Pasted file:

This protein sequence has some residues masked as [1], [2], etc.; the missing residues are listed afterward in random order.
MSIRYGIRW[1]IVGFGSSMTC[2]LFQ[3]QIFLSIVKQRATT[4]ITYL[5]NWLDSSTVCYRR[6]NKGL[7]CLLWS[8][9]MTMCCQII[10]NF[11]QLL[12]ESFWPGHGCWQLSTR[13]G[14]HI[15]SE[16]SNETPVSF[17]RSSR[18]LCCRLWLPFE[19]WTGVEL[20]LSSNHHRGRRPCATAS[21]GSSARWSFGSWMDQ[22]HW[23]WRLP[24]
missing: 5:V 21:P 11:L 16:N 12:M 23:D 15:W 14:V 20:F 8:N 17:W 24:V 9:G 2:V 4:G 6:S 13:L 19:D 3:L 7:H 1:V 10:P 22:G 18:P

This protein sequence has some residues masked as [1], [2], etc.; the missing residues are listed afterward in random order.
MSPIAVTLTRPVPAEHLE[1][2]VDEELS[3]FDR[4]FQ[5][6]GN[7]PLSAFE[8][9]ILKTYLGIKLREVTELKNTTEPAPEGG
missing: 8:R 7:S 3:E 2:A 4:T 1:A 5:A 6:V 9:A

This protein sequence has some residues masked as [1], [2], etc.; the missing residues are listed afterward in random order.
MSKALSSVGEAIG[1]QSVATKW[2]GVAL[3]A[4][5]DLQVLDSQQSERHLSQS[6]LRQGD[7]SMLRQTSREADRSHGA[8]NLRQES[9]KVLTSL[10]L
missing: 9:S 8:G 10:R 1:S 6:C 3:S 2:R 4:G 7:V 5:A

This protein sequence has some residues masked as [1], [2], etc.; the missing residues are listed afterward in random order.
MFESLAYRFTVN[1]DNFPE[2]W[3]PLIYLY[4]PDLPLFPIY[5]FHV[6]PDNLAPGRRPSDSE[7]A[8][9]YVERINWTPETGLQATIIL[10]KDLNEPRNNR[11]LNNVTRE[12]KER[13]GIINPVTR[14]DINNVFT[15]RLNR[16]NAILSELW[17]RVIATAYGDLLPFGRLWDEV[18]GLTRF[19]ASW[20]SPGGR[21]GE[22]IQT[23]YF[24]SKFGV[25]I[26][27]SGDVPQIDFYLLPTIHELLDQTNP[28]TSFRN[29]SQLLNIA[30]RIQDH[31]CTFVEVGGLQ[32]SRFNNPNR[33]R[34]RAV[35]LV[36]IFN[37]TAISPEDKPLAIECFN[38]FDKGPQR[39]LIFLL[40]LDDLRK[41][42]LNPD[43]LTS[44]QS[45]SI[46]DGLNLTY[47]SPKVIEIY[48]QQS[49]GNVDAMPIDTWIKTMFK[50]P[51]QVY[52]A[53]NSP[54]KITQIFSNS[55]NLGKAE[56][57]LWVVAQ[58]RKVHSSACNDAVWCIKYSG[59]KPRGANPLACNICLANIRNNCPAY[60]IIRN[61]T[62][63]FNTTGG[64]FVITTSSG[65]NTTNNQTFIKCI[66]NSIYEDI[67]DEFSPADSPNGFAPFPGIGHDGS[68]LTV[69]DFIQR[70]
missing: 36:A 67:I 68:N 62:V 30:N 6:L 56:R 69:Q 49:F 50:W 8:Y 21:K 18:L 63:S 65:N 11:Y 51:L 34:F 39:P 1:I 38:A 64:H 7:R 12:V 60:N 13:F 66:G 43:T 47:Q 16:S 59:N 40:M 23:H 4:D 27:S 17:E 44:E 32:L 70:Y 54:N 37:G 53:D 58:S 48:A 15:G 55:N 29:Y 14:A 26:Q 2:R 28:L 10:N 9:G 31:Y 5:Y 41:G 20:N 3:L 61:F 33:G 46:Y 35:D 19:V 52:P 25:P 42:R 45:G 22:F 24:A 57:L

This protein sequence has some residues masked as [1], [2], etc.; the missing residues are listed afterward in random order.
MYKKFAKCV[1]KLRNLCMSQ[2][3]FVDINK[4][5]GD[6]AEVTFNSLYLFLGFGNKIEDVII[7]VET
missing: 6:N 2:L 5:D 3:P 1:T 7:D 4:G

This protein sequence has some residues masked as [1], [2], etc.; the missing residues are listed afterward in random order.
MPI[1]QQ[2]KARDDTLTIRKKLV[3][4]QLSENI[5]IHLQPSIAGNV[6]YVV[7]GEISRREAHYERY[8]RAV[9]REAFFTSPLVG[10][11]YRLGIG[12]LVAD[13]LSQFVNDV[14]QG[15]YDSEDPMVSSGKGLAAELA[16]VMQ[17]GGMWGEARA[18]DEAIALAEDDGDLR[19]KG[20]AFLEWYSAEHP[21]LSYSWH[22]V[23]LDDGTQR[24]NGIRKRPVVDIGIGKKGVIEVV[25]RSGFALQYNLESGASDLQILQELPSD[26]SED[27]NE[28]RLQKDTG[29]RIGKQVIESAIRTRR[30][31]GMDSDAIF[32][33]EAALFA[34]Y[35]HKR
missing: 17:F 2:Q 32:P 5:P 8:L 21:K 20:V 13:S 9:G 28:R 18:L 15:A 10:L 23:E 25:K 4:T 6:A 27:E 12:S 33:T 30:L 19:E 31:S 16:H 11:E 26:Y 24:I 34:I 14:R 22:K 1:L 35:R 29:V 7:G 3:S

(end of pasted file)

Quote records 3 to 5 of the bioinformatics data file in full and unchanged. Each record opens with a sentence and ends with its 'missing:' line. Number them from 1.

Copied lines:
This protein sequence has some residues masked as [1], [2], etc.; the missing residues are listed afterward in random order.
MSKALSSVGEAIG[1]QSVATKW[2]GVAL[3]A[4][5]DLQVLDSQQSERHLSQS[6]LRQGD[7]SMLRQTSREADRSHGA[8]NLRQES[9]KVLTSL[10]L
missing: 9:S 8:G 10:R 1:S 6:C 3:S 2:R 4:G 7:V 5:A

This protein sequence has some residues masked as [1], [2], etc.; the missing residues are listed afterward in random order.
MFESLAYRFTVN[1]DNFPE[2]W[3]PLIYLY[4]PDLPLFPIY[5]FHV[6]PDNLAPGRRPSDSE[7]A[8][9]YVERINWTPETGLQATIIL[10]KDLNEPRNNR[11]LNNVTRE[12]KER[13]GIINPVTR[14]DINNVFT[15]RLNR[16]NAILSELW[17]RVIATAYGDLLPFGRLWDEV[18]GLTRF[19]ASW[20]SPGGR[21]GE[22]IQT[23]YF[24]SKFGV[25]I[26][27]SGDVPQIDFYLLPTIHELLDQTNP[28]TSFRN[29]SQLLNIA[30]RIQDH[31]CTFVEVGGLQ[32]SRFNNPNR[33]R[34]RAV[35]LV[36]IFN[37]TAISPEDKPLAIECFN[38]FDKGPQR[39]LIFLL[40]LDDLRK[41][42]LNPD[43]LTS[44]QS[45]SI[46]DGLNLTY[47]SPKVIEIY[48]QQS[49]GNVDAMPIDTWIKTMFK[50]P[51]QVY[52]A[53]NSP[54]KITQIFSNS[55]NLGKAE[56][57]LWVVAQ[58]RKVHSSACNDAVWCIKYSG[59]KPRGANPLACNICLANIRNNCPAY[60]IIRN[61]T[62][63]FNTTGG[64]FVITTSSG[65]NTTNNQTFIKCI[66]NSIYEDI[67]DEFSPADSPNGFAPFPGIGHDGS[68]LTV[69]DFIQR[70]
missing: 36:A 67:I 68:N 62:V 30:N 6:L 56:R 69:Q 49:F 50:W 8:Y 21:K 18:L 63:S 65:N 11:Y 51:L 34:F 39:P 1:I 38:A 64:H 7:R 12:V 60:N 13:F 66:G 43:T 47:Q 16:S 59:N 40:M 23:H 4:D 27:S 17:E 44:E 32:L 70:Y 54:N 37:G 53:D 58:S 48:A 15:G 55:N 29:Y 14:A 26:Q 2:R 28:L 10:N 9:G 31:Y 5:Y 41:G 20:N 3:L 61:F 33:G 46:Y 35:D 19:V 52:P 25:P 42:R 45:G 22:F 24:A 57:L

This protein sequence has some residues masked as [1], [2], etc.; the missing residues are listed afterward in random order.
MYKKFAKCV[1]KLRNLCMSQ[2][3]FVDINK[4][5]GD[6]AEVTFNSLYLFLGFGNKIEDVII[7]VET
missing: 6:N 2:L 5:D 3:P 1:T 7:D 4:G